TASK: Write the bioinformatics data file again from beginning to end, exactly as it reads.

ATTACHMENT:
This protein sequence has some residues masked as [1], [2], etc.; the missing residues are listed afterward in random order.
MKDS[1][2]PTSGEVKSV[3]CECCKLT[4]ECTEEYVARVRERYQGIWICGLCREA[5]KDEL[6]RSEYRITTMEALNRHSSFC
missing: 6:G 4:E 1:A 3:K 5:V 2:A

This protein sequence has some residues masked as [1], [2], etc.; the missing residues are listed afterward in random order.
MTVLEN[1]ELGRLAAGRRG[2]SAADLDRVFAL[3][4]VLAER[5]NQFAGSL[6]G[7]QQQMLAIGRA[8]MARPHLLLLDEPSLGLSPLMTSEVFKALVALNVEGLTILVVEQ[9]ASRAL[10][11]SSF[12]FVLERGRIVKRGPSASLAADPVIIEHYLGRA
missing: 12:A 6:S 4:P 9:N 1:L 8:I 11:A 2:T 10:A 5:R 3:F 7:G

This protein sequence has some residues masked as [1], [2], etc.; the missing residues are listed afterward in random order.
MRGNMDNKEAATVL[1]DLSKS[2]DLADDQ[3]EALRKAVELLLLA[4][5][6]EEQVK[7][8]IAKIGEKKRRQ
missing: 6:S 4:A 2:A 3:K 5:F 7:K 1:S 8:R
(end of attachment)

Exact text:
This protein sequence has some residues masked as [1], [2], etc.; the missing residues are listed afterward in random order.
MKDS[1][2]PTSGEVKSV[3]CECCKLT[4]ECTEEYVARVRERYQGIWICGLCREA[5]KDEL[6]RSEYRITTMEALNRHSSFC
missing: 6:G 4:E 1:A 3:K 5:V 2:A

This protein sequence has some residues masked as [1], [2], etc.; the missing residues are listed afterward in random order.
MTVLEN[1]ELGRLAAGRRG[2]SAADLDRVFAL[3][4]VLAER[5]NQFAGSL[6]G[7]QQQMLAIGRA[8]MARPHLLLLDEPSLGLSPLMTSEVFKALVALNVEGLTILVVEQ[9]ASRAL[10][11]SSF[12]FVLERGRIVKRGPSASLAADPVIIEHYLGRA
missing: 12:A 6:S 4:P 9:N 1:L 8:I 11:A 2:T 10:A 5:R 3:F 7:G

This protein sequence has some residues masked as [1], [2], etc.; the missing residues are listed afterward in random order.
MRGNMDNKEAATVL[1]DLSKS[2]DLADDQ[3]EALRKAVELLLLA[4][5][6]EEQVK[7][8]IAKIGEKKRRQ
missing: 6:S 4:A 2:A 3:K 5:F 7:K 1:S 8:R